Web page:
For many aficionados of classical ballet, the enjoyment comes from watching a dancer’s technique, strength and stamina. Critics often refer to long, clean lines and gravity-defying leaps whereas with contemporary ballet, the lines are often angular and truncated, the movements far more grounded. Success resides in the dancers’ ability to convey the choreographer’s theme or meaning.
On March 13 and 14, Festival Ballet Providence will present Juxtapose, allowing audiences the opportunity to compare these two very different styles of ballet. This unique twin bill features the hyper classical Etudes and FBP resident choreographer Viktor Plotnikov’s contemporary masterpiece Coma.
Originally choreographed in 1948, Etudes is being staged for FBP by Radenko Pavlovich, an internationally acclaimed dancer, choreographer and the artistic director of Columbia Classical Ballet (CCB) in South Carolina. “We are excited to be working with Radenko and the Columbia Classical Ballet and we believe that this will be the first of many collaborations,” notes FBP artistic director Mihailo Djuric. CCB principal dancer Kota Fujishima will also be joining Radenko in Providence and will dance one of the lead roles with FBP’s Ruth Whitney. “He is the biggest dancer in Japan right now,” proclaims Djuric. “There will be lots of tricks,” he says with a smile.
Since its 2007 world premiere in Providence, Plotnikov’s Coma has mesmerized audiences in Rhode Island and abroad. In 2011, FBP was invited to the prestigious International Dance Festival in Belgrade where they were commissioned to perform Coma. The performance was broadcast throughout Europe.
Inspired by Michael Crichton’s 1978 movie Coma, where patients in a Boston hospital mysteriously become comatose, the ballet’s premiere opened to rave reviews: “From its first startling scene where suspended bodies float and sway horizontally to the simple tolling of bells, it’s evident that Plotnikov’s Coma is not merely a danced sci-fi thriller, but rather an emphatic and deeply personal effort, realized with singularity and intelligence,” observed Dance Magazine’s Theodore Bale. “We need more choreographers like Plotnikov, who revere tradition while forging a new language, and still command the attention of an everyday family audience.”
Set to the music of minimalist composer Arvo Part, this haunting score possesses a soothing lullaby-like quality, adding power and context while ghostly apparitions reach out to motionless bodies and their grieving loved ones.
Of the ballet itself, Plotnikov explains, “It’s a touching and daring story told from the point of view of those who experienced coma or clinical death. The first part is told by those who have stayed, the second part is about the cruel reality of their closest family or friends, and the last part is the addressing of those in a coma.”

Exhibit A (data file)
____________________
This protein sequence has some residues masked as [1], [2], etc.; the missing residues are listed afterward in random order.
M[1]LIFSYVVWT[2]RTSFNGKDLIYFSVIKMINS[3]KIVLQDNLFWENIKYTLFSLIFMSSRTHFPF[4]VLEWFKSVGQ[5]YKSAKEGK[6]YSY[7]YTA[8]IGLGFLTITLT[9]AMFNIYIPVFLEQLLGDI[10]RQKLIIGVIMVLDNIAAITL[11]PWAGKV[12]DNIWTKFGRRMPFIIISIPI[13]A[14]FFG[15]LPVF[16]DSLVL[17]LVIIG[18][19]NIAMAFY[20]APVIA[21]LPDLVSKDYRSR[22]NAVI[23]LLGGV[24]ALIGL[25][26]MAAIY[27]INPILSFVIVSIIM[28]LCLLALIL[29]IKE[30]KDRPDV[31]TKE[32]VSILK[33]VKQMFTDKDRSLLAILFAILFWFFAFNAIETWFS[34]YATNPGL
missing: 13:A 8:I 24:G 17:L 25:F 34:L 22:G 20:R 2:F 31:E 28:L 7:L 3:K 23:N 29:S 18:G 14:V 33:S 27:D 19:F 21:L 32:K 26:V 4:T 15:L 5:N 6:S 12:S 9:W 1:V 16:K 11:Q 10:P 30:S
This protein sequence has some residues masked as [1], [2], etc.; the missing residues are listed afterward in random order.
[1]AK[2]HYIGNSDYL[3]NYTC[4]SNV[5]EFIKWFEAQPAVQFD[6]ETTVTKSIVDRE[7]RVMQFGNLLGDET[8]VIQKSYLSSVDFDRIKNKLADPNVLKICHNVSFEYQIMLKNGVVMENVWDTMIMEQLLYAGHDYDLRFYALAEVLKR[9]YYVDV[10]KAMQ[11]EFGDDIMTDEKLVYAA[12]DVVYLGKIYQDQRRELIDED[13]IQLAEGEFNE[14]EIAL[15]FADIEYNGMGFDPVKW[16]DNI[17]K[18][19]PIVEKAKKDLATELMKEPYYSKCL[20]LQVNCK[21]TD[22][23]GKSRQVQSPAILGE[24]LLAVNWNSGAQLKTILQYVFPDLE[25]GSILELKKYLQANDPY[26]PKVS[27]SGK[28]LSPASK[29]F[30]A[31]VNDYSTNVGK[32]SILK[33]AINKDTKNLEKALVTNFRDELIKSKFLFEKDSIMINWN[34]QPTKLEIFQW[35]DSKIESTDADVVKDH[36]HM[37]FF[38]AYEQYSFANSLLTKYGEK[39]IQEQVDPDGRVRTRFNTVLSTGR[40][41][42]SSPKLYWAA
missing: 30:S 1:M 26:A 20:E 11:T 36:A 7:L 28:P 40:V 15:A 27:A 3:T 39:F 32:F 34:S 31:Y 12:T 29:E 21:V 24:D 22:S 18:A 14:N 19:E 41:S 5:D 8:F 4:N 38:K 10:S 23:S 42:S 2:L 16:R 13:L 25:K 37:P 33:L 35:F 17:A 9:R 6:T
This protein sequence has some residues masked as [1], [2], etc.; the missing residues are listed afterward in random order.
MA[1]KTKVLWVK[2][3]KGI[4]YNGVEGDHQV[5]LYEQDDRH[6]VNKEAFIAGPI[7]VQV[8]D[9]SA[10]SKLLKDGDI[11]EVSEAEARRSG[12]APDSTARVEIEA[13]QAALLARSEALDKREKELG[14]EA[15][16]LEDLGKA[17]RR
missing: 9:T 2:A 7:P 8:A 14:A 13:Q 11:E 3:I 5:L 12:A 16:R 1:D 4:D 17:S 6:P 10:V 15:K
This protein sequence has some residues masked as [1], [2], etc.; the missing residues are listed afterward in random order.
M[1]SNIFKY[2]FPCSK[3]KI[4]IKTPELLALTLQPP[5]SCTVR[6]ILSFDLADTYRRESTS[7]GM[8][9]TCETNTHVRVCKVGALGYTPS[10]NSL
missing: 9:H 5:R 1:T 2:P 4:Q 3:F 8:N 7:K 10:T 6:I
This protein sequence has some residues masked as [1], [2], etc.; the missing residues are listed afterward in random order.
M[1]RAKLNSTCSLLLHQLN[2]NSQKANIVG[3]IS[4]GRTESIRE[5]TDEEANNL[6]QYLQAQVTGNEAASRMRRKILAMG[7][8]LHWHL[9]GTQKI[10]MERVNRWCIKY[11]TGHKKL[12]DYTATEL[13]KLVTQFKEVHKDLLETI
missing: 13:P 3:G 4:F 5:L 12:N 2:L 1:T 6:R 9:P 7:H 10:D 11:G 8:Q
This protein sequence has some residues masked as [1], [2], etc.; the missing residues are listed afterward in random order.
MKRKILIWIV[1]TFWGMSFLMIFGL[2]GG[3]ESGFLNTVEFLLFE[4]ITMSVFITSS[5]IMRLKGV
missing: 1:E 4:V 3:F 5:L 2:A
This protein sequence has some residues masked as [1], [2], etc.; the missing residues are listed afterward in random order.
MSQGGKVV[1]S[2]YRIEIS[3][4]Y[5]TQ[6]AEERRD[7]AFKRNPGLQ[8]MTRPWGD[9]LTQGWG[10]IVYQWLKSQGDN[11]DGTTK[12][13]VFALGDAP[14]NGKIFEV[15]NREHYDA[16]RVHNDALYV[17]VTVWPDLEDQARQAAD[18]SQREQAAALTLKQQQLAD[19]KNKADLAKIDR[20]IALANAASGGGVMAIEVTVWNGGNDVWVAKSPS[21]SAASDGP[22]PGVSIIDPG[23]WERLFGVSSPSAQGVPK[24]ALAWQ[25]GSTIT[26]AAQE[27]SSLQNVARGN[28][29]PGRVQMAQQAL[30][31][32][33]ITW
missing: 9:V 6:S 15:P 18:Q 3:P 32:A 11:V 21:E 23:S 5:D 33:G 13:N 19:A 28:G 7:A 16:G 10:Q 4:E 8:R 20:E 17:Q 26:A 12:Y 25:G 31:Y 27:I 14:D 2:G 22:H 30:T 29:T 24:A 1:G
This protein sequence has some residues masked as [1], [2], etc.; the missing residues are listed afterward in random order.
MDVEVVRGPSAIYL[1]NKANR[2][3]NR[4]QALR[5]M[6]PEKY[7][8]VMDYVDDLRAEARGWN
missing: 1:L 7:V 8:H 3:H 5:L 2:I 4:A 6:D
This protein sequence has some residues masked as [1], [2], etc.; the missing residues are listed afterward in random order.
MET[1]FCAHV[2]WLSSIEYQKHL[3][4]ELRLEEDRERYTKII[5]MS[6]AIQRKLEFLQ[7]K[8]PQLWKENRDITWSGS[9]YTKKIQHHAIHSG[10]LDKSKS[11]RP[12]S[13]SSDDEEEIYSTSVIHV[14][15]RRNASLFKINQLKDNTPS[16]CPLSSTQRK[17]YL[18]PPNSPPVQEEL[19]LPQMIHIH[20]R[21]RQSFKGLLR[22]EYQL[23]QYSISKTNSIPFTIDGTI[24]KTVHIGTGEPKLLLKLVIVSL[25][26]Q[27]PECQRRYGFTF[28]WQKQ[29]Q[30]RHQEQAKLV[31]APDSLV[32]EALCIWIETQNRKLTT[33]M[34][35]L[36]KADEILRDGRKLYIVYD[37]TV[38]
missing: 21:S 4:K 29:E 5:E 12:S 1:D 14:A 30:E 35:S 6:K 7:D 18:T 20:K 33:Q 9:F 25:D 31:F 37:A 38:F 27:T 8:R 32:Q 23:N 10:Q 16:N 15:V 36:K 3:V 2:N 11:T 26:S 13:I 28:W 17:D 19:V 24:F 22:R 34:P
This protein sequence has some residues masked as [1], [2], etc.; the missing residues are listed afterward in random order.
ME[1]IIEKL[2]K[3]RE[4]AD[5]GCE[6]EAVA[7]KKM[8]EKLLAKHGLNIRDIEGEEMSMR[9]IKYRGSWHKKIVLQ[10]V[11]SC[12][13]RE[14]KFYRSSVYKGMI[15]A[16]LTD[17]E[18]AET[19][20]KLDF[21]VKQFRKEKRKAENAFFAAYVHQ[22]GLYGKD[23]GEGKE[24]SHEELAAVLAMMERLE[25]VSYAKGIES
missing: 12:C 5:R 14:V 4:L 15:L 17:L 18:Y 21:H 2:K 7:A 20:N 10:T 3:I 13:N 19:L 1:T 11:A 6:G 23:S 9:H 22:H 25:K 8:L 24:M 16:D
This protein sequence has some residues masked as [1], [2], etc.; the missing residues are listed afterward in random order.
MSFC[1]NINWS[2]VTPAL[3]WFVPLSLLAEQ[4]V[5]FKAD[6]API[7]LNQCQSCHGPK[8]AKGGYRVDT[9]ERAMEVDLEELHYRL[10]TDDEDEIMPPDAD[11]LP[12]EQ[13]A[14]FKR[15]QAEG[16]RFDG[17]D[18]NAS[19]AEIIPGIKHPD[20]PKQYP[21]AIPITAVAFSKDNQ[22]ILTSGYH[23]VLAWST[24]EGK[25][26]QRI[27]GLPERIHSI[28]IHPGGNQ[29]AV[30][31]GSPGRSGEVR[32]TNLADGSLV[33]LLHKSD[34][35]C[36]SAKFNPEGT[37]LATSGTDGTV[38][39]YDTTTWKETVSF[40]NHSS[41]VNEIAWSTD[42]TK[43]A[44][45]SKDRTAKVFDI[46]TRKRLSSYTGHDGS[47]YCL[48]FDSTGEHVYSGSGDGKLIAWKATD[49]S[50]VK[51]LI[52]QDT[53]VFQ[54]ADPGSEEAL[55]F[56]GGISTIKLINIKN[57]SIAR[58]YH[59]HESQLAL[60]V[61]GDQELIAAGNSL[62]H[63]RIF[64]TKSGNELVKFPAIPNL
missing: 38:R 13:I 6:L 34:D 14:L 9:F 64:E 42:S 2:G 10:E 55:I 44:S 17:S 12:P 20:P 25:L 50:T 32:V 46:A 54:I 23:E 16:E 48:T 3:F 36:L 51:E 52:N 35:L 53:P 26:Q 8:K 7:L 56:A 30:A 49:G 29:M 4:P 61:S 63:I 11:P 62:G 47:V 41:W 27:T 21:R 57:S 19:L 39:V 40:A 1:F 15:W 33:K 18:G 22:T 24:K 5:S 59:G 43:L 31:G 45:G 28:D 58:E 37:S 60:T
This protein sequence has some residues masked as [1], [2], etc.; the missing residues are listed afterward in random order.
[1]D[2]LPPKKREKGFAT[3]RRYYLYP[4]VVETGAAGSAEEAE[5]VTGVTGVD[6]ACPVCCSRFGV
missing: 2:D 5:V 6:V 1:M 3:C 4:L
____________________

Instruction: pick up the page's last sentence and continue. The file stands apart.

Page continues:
Thus, the ballet details the spiritual struggle of one fighting off such near death and the emotional toll it takes on their loved ones. Plotnikov seems to concern himself primarily with three stages of grief: mourning, denial and acceptance. Figures come and go, yet time marches on, as indicated by the “Dark Angel” swinging her arm in a circular motion like the hand on a clock.
Watching Plotnikov during a recent rehearsal, it quickly becomes evident that he is deeply invested in this piece artistically, intellectually and emotionally. He frequently stops the music to make the most minor corrections; at one point, he even chides the dancers for being “too balletic.” Most insightful, perhaps, are the descriptions he uses when drawing their attention back to certain segments: “Go to the flower section” or “Let’s repeat the caterpillar movements.” The images of a blooming flower or a caterpillar emerging from a cocoon make for fascinating metaphors.
Despite the ballet’s weighty nature, there are moments of levity. As one dancer practices a combination, his mouth opens wide. “Yes, just like that,” shouts Plotnikov, “And, it’s even better with your mouth open.” Laughter fills the studio, a brief reprieve.
When Djuric is asked why he chose these two ballets, he replies, “It is who we are. They best represent our repertoire. Etudes is pure dance. For Coma, we have not performed it since 2011. Bringing it back to the Vets stage and Providence brings it full circle and only four current company members have been in it. There was a lot of excitement for dancers wanting to be in it … so there was also a lot of disappointment [for those not cast].”
FBP’s production of Juxtapose runs March 13 and 14 at The Vets in Providence. For tickets or more information, visit: festivalballet.com